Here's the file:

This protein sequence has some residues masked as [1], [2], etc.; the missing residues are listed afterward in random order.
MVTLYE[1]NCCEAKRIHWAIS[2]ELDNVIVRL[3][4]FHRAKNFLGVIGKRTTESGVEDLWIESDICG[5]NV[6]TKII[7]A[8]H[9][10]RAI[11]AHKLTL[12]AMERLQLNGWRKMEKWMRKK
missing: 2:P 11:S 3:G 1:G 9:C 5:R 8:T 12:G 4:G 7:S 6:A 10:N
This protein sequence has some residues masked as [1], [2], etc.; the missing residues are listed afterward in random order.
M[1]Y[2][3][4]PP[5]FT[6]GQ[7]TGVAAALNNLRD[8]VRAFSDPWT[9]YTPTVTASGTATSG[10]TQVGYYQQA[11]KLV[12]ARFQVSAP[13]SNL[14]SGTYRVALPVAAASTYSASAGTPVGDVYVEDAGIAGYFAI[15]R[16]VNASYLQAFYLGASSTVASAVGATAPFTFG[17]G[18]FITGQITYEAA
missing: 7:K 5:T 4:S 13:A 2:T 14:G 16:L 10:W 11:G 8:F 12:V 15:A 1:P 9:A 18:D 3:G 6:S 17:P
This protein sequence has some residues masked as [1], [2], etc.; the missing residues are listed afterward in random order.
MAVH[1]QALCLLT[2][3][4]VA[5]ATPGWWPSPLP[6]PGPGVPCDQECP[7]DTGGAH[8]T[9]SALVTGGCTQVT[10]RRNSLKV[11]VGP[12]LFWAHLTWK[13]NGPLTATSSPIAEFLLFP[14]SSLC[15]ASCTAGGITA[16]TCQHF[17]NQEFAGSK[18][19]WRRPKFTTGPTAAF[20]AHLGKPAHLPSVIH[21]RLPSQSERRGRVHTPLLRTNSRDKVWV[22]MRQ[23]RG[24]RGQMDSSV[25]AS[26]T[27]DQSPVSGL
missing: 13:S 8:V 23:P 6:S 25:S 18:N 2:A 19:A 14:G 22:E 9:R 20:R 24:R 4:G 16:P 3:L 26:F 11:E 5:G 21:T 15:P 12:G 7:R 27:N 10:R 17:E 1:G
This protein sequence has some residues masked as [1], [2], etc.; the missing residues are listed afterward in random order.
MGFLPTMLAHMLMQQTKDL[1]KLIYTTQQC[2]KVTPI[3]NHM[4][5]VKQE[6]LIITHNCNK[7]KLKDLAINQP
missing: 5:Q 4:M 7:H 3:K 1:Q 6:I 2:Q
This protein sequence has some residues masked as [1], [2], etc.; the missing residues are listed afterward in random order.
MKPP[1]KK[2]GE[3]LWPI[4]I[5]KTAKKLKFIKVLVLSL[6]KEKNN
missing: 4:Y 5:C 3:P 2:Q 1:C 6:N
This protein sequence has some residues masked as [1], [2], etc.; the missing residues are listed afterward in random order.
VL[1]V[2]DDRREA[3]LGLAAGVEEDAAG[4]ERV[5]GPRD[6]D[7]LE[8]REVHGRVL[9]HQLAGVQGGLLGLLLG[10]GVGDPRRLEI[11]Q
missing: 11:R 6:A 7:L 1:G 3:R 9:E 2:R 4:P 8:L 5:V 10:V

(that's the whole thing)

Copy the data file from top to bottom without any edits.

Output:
This protein sequence has some residues masked as [1], [2], etc.; the missing residues are listed afterward in random order.
MVTLYE[1]NCCEAKRIHWAIS[2]ELDNVIVRL[3][4]FHRAKNFLGVIGKRTTESGVEDLWIESDICG[5]NV[6]TKII[7]A[8]H[9][10]RAI[11]AHKLTL[12]AMERLQLNGWRKMEKWMRKK
missing: 2:P 11:S 3:G 1:G 9:C 5:R 8:T 12:G 4:G 7:S 6:A 10:N
This protein sequence has some residues masked as [1], [2], etc.; the missing residues are listed afterward in random order.
M[1]Y[2][3][4]PP[5]FT[6]GQ[7]TGVAAALNNLRD[8]VRAFSDPWT[9]YTPTVTASGTATSG[10]TQVGYYQQA[11]KLV[12]ARFQVSAP[13]SNL[14]SGTYRVALPVAAASTYSASAGTPVGDVYVEDAGIAGYFAI[15]R[16]VNASYLQAFYLGASSTVASAVGATAPFTFG[17]G[18]FITGQITYEAA
missing: 7:K 5:T 4:S 13:A 2:T 14:G 16:L 10:W 11:G 8:F 12:V 15:A 1:P 9:A 18:D 3:G 6:S 17:P
This protein sequence has some residues masked as [1], [2], etc.; the missing residues are listed afterward in random order.
MAVH[1]QALCLLT[2][3][4]VA[5]ATPGWWPSPLP[6]PGPGVPCDQECP[7]DTGGAH[8]T[9]SALVTGGCTQVT[10]RRNSLKV[11]VGP[12]LFWAHLTWK[13]NGPLTATSSPIAEFLLFP[14]SSLC[15]ASCTAGGITA[16]TCQHF[17]NQEFAGSK[18][19]WRRPKFTTGPTAAF[20]AHLGKPAHLPSVIH[21]RLPSQSERRGRVHTPLLRTNSRDKVWV[22]MRQ[23]RG[24]RGQMDSSV[25]AS[26]T[27]DQSPVSGL
missing: 13:S 8:V 23:P 6:S 25:S 18:N 2:A 19:A 14:G 22:E 9:R 20:R 24:R 4:G 16:P 3:L 26:F 11:E 5:G 21:T 15:P 12:G 7:R 27:N 10:R 17:E 1:G
This protein sequence has some residues masked as [1], [2], etc.; the missing residues are listed afterward in random order.
MGFLPTMLAHMLMQQTKDL[1]KLIYTTQQC[2]KVTPI[3]NHM[4][5]VKQE[6]LIITHNCNK[7]KLKDLAINQP
missing: 5:Q 4:M 7:H 3:K 1:Q 6:I 2:Q
This protein sequence has some residues masked as [1], [2], etc.; the missing residues are listed afterward in random order.
MKPP[1]KK[2]GE[3]LWPI[4]I[5]KTAKKLKFIKVLVLSL[6]KEKNN
missing: 4:Y 5:C 3:P 2:Q 1:C 6:N
This protein sequence has some residues masked as [1], [2], etc.; the missing residues are listed afterward in random order.
VL[1]V[2]DDRREA[3]LGLAAGVEEDAAG[4]ERV[5]GPRD[6]D[7]LE[8]REVHGRVL[9]HQLAGVQGGLLGLLLG[10]GVGDPRRLEI[11]Q
missing: 11:R 6:A 7:L 1:G 3:R 9:E 2:R 4:P 8:L 5:V 10:V